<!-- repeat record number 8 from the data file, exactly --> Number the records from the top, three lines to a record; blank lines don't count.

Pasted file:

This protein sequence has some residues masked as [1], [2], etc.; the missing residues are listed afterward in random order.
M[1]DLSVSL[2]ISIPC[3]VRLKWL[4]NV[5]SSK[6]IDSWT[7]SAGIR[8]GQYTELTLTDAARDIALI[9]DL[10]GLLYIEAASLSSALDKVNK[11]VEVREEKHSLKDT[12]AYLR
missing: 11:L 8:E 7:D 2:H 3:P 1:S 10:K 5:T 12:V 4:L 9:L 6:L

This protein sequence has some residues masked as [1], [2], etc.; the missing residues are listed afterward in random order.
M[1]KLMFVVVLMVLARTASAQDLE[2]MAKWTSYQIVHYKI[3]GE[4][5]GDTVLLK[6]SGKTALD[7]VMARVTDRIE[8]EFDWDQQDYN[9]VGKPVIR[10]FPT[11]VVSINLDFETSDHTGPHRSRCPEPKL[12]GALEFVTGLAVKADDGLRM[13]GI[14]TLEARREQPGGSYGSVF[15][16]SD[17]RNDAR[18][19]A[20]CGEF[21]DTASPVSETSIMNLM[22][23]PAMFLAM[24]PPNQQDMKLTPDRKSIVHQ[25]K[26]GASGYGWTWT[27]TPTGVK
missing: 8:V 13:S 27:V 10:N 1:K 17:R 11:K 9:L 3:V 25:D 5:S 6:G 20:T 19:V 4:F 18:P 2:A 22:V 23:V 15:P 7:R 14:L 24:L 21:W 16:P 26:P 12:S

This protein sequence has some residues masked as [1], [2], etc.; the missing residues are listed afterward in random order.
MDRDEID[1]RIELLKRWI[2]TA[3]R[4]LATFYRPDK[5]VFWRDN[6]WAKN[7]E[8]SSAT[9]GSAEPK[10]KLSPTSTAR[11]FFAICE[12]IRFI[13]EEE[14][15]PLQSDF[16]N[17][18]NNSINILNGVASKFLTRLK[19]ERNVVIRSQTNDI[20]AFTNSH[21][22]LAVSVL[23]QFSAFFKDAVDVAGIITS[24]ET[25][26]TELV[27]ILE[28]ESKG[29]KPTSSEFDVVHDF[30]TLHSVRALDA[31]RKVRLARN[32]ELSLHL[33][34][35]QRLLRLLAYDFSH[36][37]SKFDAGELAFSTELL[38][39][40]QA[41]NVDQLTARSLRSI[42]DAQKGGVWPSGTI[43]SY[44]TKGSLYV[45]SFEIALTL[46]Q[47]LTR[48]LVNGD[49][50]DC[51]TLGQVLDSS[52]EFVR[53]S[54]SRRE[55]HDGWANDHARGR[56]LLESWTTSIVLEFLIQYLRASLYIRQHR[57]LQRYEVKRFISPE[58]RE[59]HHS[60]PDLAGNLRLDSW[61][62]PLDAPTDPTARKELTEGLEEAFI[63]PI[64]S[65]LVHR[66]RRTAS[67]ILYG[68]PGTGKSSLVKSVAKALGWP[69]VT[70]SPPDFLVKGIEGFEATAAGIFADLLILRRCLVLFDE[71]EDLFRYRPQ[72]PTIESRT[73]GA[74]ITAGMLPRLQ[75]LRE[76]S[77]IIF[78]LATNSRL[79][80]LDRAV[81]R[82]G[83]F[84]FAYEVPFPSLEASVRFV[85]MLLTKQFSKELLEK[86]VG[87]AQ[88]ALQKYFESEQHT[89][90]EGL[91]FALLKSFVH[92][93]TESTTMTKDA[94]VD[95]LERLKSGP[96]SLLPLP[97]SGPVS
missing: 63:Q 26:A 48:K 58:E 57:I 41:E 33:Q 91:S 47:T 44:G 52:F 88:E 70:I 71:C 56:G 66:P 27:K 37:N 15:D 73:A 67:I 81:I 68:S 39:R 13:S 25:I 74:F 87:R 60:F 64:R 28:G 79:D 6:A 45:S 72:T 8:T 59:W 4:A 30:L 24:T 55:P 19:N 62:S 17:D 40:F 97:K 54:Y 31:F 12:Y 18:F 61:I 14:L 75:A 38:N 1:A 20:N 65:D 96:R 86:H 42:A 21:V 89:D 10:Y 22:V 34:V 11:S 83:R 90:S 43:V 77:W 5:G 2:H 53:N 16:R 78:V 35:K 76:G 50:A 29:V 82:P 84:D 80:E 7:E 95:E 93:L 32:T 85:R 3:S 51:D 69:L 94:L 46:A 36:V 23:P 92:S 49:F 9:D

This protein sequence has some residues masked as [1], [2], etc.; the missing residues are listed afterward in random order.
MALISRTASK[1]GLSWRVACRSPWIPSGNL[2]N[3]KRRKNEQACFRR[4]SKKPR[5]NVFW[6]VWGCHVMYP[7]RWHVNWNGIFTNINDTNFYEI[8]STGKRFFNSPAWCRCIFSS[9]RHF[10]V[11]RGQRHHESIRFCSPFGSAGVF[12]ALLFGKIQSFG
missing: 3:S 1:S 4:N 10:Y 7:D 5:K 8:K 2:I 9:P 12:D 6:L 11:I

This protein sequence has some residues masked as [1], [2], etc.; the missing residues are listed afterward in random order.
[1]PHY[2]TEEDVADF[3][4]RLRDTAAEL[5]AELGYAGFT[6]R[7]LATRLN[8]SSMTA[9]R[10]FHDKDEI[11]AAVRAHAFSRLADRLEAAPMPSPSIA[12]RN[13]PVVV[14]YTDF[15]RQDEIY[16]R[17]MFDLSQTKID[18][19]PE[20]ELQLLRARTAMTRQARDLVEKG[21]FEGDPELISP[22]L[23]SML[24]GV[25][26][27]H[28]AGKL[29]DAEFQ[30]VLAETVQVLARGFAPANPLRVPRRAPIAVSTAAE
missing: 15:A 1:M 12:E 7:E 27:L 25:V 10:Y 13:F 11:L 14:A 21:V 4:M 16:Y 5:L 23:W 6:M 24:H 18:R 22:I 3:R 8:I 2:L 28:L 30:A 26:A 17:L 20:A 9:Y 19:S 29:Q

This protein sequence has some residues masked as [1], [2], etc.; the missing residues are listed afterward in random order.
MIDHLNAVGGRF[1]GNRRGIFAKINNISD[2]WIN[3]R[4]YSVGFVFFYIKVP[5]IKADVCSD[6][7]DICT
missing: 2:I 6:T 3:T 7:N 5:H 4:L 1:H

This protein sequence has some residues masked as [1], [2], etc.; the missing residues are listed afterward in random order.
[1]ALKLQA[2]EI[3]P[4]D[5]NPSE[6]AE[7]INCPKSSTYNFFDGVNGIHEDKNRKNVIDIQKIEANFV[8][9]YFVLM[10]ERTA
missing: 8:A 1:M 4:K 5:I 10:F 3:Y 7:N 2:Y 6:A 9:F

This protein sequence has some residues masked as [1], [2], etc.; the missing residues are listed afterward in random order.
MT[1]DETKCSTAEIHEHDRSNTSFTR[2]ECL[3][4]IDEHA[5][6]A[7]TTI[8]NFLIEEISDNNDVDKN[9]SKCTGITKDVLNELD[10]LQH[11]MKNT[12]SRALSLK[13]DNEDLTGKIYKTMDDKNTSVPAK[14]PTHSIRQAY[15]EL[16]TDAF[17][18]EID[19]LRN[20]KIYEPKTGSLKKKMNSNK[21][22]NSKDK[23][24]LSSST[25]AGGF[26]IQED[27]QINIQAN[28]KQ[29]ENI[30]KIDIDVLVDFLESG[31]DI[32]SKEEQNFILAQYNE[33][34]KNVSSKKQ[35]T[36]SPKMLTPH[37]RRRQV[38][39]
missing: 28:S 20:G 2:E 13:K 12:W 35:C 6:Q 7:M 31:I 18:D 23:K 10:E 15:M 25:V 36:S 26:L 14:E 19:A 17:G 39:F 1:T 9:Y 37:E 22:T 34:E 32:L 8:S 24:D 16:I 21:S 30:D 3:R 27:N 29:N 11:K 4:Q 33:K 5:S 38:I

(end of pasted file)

This protein sequence has some residues masked as [1], [2], etc.; the missing residues are listed afterward in random order.
MT[1]DETKCSTAEIHEHDRSNTSFTR[2]ECL[3][4]IDEHA[5][6]A[7]TTI[8]NFLIEEISDNNDVDKN[9]SKCTGITKDVLNELD[10]LQH[11]MKNT[12]SRALSLK[13]DNEDLTGKIYKTMDDKNTSVPAK[14]PTHSIRQAY[15]EL[16]TDAF[17][18]EID[19]LRN[20]KIYEPKTGSLKKKMNSNK[21][22]NSKDK[23][24]LSSST[25]AGGF[26]IQED[27]QINIQAN[28]KQ[29]ENI[30]KIDIDVLVDFLESG[31]DI[32]SKEEQNFILAQYNE[33][34]KNVSSKKQ[35]T[36]SPKMLTPH[37]RRRQV[38][39]
missing: 28:S 20:G 2:E 13:K 12:W 35:C 6:Q 7:M 31:I 18:D 23:K 10:E 15:M 25:V 36:S 26:L 14:E 19:A 17:G 39:F 1:T 9:Y 37:E 22:T 34:E 32:L 8:S 24:D 16:I 21:S 30:D 3:R 27:N 29:N 11:K 4:Q 33:K 5:S 38:I